“Mysticism begins in mist and ends in schism.” That’s a pastoral adage calling for a degree of critical caution in dealing with people claiming to have personal revelations directly from God.
Skirting Heresy: The Life and Times of Margery Kempe by Elizabeth MacDonald is a brilliant retelling of the story of a medieval mystic, Margery Kempe, who suffered greatly because of her mystical experiences. The book’s narrative is based on Kempe’s dictated memoir, The Book of Margery Kempe, as well as historical research into the world in which Margery lived—from 1373 to her death around 1438-1440.
Margery Brunham was the daughter of a popular mayor of Bishop’s Lynn, a town on the eastern shore of England, about 100 miles from London. Married to John Kempe, Margery bore 14 children.
After the birth of her first son, Margery became ill and feverish. During that time she experienced demonic visitations that shook her soul. When the fever finally left her, she claimed she saw a vision of Jesus who reassured her that he would never abandon her. In time Margery received the gift of tears and became something of a public nuisance because of her loud wailing and crying in public places, especially churches.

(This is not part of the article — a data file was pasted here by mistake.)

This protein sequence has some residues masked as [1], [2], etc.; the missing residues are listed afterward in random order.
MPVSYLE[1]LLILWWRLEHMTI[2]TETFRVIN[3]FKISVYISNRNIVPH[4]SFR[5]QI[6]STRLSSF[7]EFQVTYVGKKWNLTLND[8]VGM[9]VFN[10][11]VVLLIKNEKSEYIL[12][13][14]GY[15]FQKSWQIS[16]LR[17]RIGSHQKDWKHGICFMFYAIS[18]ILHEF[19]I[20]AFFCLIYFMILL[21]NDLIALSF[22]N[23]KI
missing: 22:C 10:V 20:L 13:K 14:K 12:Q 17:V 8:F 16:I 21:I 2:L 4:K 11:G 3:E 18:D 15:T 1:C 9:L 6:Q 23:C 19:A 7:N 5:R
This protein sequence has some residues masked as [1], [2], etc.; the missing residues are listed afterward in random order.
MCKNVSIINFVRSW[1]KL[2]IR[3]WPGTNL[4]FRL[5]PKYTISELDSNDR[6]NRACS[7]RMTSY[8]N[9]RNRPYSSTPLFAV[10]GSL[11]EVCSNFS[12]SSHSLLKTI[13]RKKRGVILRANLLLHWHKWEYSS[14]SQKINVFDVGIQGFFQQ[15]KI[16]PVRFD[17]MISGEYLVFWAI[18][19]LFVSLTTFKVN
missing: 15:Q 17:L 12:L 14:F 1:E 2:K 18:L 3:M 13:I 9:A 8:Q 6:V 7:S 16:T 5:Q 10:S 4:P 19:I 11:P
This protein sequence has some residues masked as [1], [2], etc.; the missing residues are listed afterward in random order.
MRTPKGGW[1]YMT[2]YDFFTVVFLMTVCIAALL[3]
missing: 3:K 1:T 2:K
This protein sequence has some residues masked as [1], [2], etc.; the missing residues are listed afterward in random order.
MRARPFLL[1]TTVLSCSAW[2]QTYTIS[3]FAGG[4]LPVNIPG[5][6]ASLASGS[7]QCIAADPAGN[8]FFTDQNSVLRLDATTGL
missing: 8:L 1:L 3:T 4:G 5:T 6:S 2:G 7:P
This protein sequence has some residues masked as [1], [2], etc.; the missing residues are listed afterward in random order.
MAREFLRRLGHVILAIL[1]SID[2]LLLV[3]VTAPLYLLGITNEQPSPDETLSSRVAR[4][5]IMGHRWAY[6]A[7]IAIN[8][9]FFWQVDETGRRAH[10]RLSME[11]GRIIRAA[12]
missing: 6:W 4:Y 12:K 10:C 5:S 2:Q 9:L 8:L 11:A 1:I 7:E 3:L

With her husband’s permission, Margery embarked on a pilgrimage to the Holy Land that took two years and brought her into deeper communion with the Lord Jesus. Margery claimed that Jesus, his Blessed Mother, and a number of saints spoke to her and told her how to conduct herself and what to say to crowds, clergy, and civil magistrates whom she encountered.
Because of her public preaching about Jesus and her rebukes of corrupt clergy, Margery faced accusations of being a Lollard, a member of a pre-reformation lay movement that denounced wayward clerics and called for radical reform of the Church. Much of the story of Margery has to do with her brush with ecclesiastical condemnation as she bravely pushed beyond the norms of early 15th century Church customs and laws. Margery did indeed skirt heresy, as the book is entitled.
This book recounts Margery’s life and vividly recalls the social conditions of the Church in the confusing times of pre-Reformation England. Skirting Heresy is a marvelous, fascinating and informative narrative by Elizabeth MacDonald. I highly recommend it.